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Is the Decline of Christianity a Good Thing?

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Do you worry about the decline of Christianity?

The Guardian reports, “Churches are closing at rapid numbers in the US, researchers say, as congregations dwindle across the country and a younger generation of Americans abandon Christianity altogether” (see here).

You might be tempted to think of that as bad news. For over 1500 years, Western civilization has been “Christendom,” the union of church, state, and culture, and it may seem scary to think of Christendom falling.

Or is it scary?

Herbert Butterfield (1900-1979), who was a professor of modern history at Cambridge and a Methodist lay preacher, thought it was good and exciting. Why? I’ll let him explain:

“After a period of fifteen hundred years or so we can just about begin to say that at last no man is now a Christian because of government compulsion, or because it is the way to procure favor at court, or because it is necessary to qualify for public office, or because public opinion demands conformity, or because he would lose customers if he did not go to church, or even because habit and intellectual indolence keep the mind in the appointed groove. This fact makes the present day the most important and the most exhilarating period in the history of Christianity for fifteen hundred years; and the removal of so many kinds of inducement and compulsion makes nonsense of any argument based on the decline in the number of professing Christians in the twentieth century. We are back for the first time in something like the earliest centuries of Christianity, and those early centuries afford some relevant clues to the kind of attitude to adopt” (Herbert Butterfield, Christianity and History, p. 35).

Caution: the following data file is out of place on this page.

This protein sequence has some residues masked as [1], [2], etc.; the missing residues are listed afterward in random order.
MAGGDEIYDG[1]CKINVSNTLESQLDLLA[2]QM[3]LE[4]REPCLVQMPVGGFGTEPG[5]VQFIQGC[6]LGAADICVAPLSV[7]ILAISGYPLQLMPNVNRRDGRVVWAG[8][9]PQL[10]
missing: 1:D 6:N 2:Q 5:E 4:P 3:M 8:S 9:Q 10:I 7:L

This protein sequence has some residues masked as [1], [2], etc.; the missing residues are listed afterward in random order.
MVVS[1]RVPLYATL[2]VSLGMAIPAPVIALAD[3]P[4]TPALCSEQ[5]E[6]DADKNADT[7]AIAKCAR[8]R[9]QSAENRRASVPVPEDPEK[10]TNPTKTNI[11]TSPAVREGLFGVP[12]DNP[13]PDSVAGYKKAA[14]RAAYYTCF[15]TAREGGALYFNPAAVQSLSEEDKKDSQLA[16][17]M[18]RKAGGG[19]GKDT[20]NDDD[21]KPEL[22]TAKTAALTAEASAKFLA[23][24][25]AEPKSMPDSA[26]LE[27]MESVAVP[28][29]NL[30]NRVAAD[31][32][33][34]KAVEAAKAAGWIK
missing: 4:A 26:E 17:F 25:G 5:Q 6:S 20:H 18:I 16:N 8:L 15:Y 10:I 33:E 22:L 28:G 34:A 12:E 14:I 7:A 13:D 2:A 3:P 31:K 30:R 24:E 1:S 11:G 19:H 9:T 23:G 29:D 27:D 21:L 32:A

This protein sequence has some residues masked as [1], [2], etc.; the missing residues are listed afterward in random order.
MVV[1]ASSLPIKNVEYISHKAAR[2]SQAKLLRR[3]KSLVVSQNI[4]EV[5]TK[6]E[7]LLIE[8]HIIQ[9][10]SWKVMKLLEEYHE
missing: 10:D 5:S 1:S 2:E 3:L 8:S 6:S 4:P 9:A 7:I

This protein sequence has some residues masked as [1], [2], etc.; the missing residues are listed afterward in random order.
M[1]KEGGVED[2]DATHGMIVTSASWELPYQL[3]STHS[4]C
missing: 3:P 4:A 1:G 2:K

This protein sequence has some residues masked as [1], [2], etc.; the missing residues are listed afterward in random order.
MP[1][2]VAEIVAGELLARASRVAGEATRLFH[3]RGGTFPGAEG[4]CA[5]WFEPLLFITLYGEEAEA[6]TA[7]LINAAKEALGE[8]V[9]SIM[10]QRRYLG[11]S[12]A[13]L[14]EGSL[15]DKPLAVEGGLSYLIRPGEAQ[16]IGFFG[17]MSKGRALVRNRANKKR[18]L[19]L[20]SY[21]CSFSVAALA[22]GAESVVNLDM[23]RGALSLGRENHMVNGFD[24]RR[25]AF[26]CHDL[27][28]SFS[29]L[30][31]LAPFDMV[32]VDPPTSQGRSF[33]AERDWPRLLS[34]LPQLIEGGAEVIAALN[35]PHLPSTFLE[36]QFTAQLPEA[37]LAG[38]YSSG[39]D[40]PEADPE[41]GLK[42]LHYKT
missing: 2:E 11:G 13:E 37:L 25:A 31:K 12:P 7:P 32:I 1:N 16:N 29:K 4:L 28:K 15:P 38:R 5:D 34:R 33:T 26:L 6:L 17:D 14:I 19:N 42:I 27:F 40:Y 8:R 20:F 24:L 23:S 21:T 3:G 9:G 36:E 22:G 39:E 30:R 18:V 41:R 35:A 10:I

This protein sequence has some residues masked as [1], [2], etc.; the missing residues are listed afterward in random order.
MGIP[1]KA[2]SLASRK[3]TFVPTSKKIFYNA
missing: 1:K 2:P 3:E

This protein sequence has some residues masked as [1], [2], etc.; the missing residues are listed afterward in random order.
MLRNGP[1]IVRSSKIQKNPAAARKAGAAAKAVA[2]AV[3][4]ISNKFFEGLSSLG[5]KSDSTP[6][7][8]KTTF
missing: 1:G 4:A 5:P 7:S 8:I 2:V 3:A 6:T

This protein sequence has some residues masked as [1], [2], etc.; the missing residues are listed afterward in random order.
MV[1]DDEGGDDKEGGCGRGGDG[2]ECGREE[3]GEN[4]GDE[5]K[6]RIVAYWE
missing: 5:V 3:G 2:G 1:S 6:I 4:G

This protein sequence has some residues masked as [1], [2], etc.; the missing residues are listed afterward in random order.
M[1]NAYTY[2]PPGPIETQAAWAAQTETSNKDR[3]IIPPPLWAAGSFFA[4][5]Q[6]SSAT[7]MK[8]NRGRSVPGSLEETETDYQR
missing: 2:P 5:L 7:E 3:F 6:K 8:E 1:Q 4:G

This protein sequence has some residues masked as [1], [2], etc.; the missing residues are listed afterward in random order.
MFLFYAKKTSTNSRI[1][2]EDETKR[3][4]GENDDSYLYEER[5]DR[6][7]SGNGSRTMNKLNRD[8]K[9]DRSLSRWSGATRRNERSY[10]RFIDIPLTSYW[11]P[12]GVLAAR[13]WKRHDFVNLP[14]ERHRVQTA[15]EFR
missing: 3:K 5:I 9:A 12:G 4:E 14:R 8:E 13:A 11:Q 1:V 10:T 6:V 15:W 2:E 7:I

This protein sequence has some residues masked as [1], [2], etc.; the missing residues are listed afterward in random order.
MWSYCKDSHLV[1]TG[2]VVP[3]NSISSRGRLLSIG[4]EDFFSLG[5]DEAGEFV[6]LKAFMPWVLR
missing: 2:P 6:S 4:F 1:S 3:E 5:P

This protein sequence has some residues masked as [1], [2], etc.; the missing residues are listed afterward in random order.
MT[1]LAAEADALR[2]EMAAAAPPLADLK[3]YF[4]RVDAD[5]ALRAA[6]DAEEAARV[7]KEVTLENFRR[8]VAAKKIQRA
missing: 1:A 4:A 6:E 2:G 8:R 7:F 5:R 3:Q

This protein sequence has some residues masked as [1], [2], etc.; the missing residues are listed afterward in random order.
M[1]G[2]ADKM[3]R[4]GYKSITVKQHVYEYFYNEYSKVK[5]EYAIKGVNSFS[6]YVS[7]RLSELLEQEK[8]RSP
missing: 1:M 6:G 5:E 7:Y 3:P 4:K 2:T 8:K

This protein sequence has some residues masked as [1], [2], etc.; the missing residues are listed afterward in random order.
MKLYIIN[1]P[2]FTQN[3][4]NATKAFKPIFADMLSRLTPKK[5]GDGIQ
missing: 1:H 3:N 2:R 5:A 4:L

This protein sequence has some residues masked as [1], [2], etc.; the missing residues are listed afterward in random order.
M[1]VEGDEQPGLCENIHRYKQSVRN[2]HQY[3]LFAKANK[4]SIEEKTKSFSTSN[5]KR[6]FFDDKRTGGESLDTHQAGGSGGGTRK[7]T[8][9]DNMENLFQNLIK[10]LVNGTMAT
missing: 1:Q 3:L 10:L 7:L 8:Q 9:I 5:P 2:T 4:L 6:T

We’re back to where Christianity started—as a counter-cultural movement.

In the past, in Christendom, to be a Christian was to be a member of a certain state. If the king said you were a Christian, that’s the religion you had to follow whether you believed it or not. Tribes “converted” en masse, people were baptized as children as a matter of state citizenship, and so, churches were filled with false believers who were only there because of social and legal pressures.

The situation is very different today. If you believe in Jesus, it’s probably because you actually mean it, and there are relatively few social pressures that would motivate someone to attend church. If anything, the cultural establishment ridicules and penalizes people for being Christian, so there is a cost for confessing Christ. That’s a good thing. The result is that with the decline of Christendom, we’re returning to a believer’s church, even in traditions that would prefer a state one.

Where does that put Free Grace believers? The decline of Christendom does not mean that we have more evangelism to do; it reveals how much work has always needed to be done.

Send your questions or comments to Shawn.


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